This book summarizes the work of several decades, culminating in a revolutionary model of recent human evolution. It challenges current consensus views fundamentally, presenting in its support a mass of evidence, much of which has never been assembled before. This evidence derives primarily from archaeology, paleoanthropology, genetics, clinical psychology, neurosciences, linguistics and cognitive sciences. No even remotely similar thesis of recent human origins has ever been published, but some of the key elements of this book have been published by the author in major refereed journals in the last two years. Its implications are far-reaching and profoundly affect the way we perceive ourselves as a species. This book about what it means to be human is heavily referenced, with a bibliography of many hundreds of scientific entries.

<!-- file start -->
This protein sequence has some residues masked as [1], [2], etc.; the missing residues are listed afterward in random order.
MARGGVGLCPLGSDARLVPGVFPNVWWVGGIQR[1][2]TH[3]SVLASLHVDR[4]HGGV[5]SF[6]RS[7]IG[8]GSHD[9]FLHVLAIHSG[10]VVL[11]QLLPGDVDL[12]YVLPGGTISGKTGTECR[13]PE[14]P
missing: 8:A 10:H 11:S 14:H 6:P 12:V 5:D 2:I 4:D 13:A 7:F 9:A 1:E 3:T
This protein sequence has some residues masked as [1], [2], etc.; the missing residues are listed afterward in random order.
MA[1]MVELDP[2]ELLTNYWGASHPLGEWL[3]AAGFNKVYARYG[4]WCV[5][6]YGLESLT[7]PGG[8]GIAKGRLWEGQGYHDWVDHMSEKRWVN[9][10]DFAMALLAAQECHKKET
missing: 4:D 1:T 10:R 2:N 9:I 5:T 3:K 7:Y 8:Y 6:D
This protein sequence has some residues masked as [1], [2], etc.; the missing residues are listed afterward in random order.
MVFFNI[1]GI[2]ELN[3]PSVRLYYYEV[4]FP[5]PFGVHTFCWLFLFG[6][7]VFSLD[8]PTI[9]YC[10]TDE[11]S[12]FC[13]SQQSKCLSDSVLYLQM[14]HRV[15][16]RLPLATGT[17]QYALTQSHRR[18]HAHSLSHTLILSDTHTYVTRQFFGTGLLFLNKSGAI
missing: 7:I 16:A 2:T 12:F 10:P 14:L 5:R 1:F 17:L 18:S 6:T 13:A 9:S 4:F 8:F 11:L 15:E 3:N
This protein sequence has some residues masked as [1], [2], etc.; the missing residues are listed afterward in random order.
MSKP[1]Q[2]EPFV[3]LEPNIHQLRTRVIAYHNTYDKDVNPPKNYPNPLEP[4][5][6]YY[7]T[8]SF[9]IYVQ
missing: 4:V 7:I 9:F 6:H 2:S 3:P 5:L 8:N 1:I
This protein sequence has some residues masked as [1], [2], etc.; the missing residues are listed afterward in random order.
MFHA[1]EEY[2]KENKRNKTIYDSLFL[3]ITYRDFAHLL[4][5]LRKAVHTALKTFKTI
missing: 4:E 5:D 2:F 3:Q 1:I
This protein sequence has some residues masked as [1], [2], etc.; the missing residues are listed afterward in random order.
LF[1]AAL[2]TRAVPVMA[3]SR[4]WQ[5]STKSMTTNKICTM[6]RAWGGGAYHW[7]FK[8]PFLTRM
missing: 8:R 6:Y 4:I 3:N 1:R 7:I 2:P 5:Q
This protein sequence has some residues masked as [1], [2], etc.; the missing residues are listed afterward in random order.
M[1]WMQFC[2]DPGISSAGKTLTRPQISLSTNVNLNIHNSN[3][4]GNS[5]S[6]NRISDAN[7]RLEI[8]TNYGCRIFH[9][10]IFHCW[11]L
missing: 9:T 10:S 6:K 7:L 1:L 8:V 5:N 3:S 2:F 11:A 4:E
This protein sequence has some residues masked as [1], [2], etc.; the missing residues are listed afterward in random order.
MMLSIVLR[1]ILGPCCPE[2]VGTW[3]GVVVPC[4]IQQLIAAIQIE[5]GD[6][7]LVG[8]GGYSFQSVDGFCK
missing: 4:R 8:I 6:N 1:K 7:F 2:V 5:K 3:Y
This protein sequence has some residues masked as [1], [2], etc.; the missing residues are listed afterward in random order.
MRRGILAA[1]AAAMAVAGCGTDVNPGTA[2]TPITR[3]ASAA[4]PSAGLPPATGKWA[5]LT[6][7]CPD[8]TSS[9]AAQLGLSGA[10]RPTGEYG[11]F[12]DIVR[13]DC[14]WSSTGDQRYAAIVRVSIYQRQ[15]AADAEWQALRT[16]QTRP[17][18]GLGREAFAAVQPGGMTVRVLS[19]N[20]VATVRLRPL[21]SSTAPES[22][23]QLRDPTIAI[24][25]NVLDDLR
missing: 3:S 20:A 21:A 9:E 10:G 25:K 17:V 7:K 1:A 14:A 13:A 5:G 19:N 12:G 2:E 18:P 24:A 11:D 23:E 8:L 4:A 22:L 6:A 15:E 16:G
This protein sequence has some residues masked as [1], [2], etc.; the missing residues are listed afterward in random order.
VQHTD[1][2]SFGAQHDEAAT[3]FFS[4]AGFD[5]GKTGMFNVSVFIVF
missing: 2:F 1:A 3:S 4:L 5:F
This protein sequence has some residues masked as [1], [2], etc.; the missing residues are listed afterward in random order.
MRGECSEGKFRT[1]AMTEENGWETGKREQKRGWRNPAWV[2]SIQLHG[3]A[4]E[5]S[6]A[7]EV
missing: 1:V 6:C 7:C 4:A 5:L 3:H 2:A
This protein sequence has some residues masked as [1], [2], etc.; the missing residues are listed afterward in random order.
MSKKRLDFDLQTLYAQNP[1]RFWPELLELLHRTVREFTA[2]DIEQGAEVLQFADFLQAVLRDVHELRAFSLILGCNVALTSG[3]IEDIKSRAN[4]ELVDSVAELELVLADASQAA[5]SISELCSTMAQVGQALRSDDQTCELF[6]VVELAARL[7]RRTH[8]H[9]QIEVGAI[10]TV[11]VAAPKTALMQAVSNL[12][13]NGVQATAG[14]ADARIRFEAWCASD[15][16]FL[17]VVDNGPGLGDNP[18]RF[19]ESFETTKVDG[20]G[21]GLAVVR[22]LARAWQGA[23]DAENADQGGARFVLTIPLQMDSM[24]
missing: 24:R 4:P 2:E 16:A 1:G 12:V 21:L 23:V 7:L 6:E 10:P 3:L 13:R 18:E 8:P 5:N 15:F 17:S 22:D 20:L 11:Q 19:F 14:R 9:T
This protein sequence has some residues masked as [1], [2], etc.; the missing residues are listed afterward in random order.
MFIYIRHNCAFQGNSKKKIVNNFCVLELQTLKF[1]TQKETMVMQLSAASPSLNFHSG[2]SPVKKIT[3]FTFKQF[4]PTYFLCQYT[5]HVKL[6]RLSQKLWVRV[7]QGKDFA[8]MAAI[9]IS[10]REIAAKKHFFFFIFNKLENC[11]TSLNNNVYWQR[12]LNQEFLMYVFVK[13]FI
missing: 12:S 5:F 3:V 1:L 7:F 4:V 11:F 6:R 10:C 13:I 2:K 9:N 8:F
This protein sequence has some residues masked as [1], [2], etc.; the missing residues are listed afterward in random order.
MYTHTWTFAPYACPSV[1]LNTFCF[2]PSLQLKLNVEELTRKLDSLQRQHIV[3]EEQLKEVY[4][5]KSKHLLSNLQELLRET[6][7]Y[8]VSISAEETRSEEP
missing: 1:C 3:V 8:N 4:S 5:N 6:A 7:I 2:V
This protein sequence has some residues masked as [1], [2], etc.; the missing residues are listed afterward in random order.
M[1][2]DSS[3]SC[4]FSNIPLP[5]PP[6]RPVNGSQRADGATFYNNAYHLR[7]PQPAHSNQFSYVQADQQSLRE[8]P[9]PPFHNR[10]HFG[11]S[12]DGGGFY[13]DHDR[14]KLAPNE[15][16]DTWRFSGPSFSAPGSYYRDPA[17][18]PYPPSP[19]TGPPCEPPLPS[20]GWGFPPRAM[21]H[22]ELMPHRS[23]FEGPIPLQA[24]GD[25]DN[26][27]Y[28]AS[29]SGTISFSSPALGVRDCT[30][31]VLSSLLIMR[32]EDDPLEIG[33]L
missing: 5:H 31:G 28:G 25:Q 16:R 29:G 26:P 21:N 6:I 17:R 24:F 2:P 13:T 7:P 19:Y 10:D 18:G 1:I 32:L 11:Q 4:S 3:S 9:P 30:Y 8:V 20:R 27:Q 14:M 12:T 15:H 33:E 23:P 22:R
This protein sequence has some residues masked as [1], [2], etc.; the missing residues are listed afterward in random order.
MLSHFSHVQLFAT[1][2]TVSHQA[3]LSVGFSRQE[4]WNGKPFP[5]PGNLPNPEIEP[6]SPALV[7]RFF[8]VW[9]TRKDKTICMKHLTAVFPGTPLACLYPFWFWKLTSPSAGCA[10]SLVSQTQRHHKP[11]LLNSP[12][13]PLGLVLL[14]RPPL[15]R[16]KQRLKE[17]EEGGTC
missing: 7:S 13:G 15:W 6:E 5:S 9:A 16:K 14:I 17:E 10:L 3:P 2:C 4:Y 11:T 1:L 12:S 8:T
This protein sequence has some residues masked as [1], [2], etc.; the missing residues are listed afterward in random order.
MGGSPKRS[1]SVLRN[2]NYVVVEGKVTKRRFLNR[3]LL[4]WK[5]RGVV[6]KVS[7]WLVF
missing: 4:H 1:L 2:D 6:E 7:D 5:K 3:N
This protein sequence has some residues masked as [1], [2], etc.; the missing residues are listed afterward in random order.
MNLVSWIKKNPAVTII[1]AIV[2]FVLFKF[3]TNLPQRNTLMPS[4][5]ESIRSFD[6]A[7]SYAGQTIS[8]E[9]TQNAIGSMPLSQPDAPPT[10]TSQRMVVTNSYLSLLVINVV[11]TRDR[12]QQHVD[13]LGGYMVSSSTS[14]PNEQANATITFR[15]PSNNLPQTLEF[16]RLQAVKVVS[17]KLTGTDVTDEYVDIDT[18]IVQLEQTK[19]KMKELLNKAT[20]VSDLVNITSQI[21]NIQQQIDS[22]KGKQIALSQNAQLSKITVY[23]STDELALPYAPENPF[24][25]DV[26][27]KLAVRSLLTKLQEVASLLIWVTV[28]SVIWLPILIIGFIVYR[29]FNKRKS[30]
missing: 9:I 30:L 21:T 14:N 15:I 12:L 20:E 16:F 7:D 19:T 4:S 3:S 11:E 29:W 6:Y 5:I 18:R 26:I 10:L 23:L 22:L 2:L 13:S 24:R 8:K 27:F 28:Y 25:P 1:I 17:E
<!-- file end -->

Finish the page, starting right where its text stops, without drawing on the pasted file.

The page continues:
Robert G. Bednarik, born in Vienna but an Australian since 1970, contradicts norms. He has undertaken numerous expeditions crossing the sea on rafts built with stone tools, but he cannot swim; he has produced 1165 academic publications, including many books, but has no formal education; he edits three scientific journals and two series of monographs, but not in his native language. As a complete autodidact, he regards himself as ignorant as did Socrates. Consequently his principal interest is the origin of the human ability to create constructs of reality, and in a wide variety of fields providing supplementary information in that quest.